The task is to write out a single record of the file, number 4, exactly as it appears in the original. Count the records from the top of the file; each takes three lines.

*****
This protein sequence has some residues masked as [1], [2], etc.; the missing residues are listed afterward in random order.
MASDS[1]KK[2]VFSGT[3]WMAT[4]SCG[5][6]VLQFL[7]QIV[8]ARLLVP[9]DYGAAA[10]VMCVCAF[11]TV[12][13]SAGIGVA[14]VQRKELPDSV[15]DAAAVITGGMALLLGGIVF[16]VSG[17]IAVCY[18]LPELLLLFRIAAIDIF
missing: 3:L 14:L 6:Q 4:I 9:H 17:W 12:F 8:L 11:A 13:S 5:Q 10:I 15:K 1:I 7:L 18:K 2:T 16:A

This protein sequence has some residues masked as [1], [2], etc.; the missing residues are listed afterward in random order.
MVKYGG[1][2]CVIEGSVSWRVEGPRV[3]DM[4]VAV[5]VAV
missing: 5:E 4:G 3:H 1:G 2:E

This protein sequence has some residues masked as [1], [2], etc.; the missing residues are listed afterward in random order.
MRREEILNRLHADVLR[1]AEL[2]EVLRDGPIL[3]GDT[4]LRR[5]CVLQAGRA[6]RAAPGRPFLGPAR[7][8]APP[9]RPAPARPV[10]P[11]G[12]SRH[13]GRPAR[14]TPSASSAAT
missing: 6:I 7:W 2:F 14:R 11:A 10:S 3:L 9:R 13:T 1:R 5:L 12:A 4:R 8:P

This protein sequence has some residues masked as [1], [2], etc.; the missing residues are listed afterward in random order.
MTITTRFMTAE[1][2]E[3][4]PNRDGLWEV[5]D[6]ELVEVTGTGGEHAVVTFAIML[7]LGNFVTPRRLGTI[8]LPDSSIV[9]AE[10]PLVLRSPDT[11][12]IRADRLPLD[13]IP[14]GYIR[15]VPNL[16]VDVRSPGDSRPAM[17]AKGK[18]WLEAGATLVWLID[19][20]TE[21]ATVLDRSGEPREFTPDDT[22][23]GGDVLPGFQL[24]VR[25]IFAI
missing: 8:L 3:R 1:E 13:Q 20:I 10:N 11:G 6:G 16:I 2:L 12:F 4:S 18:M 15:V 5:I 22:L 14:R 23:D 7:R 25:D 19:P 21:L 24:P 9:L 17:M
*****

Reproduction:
This protein sequence has some residues masked as [1], [2], etc.; the missing residues are listed afterward in random order.
MTITTRFMTAE[1][2]E[3][4]PNRDGLWEV[5]D[6]ELVEVTGTGGEHAVVTFAIML[7]LGNFVTPRRLGTI[8]LPDSSIV[9]AE[10]PLVLRSPDT[11][12]IRADRLPLD[13]IP[14]GYIR[15]VPNL[16]VDVRSPGDSRPAM[17]AKGK[18]WLEAGATLVWLID[19][20]TE[21]ATVLDRSGEPREFTPDDT[22][23]GGDVLPGFQL[24]VR[25]IFAI
missing: 8:L 3:R 1:E 13:Q 20:I 10:N 11:G 6:G 16:I 2:L 12:F 4:S 18:M 15:V 5:I 22:L 14:R 23:D 7:R 25:D 19:P 21:L 24:P 9:L 17:M